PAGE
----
13 August 2010

Carbon Canyon and Rancho Santa Ana del Chino: Chino Ranch Company

As the Depression of 1893 ushered in years of economic malaise, Richard Gird, who invested so much in developing the Rancho Santa Ana del Chino, including the founding of the town of Chino, the development of the sugar beet industry, the local Chino Valley Railroad and other enterprises, was forced to sell his vast holdings in November 1894 for about $1.5 million.

The buyer was Chauncey H. Phillips and a group of associates who formed the Chino Ranch Company the following March.  Phillips and company aggressively marketed and promoted the company's subdivided land, such as in a large advertisement in the July 1895 issue of noted journal The Overland Monthly, founded by famed California poet Bret Harte in 1868. 

The ad observed that the Chino Ranch Company had capital stock of $3 million for the management of just over 41,000 acres of land, half of which was earmarked for beet culture, 10,000 acres of loamy soil for citrus, and another 11,000 acres of "delightfully located Dairy Land, well watered."  Indeed, the dairy industry still maintains (though not for long) a prominent presence in the area today.  Especially promoted, however, were beets and the company trumpeted the fact that, according to the 1893 federal internal revenue report, Chino was close to the northern community of Watsonville, near Monterey, in claiming the title of the largest producer of sugar beets in the United States, in terms of tons harvested and sugar yielded.  In fact, Chino had the best yield in tons per acre and in sugar per ton in the world, crowed the company.  It was noted that there were over 4,000 acres of beets raised there, yielding nearly 50,000 tons of the vegetable and 15,000,000 million pounds of sugar. The Chino Ranch Company maintained offices in Chino and on Broadway and 4th, the heart of the financial district, in downtown Los Angeles.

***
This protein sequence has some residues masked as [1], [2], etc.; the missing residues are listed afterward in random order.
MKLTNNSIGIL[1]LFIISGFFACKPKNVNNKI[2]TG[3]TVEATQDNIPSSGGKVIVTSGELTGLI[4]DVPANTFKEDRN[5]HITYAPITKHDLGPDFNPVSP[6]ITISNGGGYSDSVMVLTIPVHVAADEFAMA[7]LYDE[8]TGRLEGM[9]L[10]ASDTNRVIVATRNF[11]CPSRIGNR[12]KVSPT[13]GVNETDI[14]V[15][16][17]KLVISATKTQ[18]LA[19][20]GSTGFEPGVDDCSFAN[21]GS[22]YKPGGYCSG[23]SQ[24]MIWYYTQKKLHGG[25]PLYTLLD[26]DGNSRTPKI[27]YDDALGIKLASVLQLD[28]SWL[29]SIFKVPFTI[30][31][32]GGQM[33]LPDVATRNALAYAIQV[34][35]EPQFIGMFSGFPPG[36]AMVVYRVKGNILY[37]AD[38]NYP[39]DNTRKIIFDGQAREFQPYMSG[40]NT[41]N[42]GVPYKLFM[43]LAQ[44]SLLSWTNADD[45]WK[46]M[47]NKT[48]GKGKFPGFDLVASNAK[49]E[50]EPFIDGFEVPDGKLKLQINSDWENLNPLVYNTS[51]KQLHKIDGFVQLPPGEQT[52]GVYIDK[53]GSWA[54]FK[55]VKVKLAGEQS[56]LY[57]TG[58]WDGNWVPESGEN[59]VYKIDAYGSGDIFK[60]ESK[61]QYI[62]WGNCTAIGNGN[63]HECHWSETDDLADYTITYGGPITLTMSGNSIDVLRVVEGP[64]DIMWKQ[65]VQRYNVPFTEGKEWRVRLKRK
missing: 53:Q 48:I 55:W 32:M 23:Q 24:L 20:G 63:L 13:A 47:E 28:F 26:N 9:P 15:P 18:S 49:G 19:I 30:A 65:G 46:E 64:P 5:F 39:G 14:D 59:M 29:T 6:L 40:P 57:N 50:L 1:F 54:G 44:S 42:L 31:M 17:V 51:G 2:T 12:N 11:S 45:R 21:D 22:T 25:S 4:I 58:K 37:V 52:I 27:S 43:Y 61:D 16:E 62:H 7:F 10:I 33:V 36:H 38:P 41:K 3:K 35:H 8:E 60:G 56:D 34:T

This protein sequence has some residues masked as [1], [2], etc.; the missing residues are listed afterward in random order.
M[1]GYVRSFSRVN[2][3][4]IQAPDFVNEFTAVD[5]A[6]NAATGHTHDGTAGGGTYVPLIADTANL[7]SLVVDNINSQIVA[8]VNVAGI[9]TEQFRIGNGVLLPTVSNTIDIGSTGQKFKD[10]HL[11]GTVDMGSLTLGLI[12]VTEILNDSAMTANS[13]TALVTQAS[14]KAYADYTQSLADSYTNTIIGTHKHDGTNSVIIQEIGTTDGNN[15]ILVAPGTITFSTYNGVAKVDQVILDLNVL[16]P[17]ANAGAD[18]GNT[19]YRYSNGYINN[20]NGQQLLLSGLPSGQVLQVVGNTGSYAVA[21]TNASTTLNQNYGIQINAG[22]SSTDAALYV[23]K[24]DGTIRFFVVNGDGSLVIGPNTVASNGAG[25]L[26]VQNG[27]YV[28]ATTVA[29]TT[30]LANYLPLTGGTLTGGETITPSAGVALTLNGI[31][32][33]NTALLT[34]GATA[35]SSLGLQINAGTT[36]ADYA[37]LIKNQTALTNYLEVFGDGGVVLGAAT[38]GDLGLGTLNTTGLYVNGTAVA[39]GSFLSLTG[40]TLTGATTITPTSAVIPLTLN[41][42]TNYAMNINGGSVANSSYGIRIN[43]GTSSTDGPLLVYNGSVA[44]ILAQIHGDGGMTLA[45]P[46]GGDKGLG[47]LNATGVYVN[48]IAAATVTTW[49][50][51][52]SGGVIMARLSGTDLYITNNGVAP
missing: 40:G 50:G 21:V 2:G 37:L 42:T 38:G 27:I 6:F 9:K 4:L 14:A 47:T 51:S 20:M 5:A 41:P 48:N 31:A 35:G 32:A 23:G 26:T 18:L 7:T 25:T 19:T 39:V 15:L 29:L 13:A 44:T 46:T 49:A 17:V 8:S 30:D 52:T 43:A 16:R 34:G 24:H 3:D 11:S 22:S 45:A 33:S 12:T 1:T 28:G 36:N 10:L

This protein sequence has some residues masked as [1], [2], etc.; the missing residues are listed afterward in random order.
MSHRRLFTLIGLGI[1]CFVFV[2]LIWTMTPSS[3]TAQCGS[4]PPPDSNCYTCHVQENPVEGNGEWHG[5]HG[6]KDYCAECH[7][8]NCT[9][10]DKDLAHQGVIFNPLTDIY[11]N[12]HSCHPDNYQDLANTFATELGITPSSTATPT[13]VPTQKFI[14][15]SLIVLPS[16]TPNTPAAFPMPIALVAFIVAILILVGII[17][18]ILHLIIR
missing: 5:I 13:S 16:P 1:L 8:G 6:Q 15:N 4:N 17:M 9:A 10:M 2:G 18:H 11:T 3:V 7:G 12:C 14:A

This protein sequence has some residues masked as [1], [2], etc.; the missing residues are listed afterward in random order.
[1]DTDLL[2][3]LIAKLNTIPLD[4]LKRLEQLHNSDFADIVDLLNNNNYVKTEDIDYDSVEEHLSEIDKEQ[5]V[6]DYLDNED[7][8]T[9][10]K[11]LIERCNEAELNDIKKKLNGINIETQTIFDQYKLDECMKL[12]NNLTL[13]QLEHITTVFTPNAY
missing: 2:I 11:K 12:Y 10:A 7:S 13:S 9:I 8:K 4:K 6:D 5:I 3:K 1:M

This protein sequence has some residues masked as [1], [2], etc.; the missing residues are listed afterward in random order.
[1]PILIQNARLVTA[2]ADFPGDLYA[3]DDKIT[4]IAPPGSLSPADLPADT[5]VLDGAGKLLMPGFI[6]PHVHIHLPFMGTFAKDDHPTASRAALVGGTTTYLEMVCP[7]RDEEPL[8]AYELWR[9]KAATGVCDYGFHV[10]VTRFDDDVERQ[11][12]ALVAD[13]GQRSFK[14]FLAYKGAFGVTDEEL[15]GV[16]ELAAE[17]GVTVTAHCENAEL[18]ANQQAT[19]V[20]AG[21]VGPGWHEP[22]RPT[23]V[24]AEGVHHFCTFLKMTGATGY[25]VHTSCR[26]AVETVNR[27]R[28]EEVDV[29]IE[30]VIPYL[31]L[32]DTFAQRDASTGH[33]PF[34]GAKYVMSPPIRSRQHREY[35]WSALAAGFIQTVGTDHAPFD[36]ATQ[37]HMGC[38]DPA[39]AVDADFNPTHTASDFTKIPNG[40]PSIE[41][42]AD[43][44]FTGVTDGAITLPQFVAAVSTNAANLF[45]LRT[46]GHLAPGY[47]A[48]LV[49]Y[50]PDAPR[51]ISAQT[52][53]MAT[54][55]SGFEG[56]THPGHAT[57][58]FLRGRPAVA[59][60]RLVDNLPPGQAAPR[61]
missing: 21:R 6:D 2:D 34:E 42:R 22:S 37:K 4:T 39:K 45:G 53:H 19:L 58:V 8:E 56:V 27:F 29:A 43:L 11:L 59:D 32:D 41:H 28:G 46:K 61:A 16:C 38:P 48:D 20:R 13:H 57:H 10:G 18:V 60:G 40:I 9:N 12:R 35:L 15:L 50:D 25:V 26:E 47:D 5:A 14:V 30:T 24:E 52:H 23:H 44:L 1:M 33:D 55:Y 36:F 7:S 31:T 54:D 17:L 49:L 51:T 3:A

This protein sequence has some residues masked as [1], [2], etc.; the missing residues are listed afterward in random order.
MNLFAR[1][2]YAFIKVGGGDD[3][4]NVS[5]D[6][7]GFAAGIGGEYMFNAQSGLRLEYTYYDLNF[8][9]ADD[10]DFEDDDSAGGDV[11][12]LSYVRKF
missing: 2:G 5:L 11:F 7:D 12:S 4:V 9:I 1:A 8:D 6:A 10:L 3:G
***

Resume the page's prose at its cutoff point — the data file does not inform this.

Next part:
In October 1895, W. H. Holabird, a Chino Ranch Company manager, announced in the San Francisco Call newspaper that 4,000 acres of Chino was put under irrigation to entice buyers of land for farms and settlement.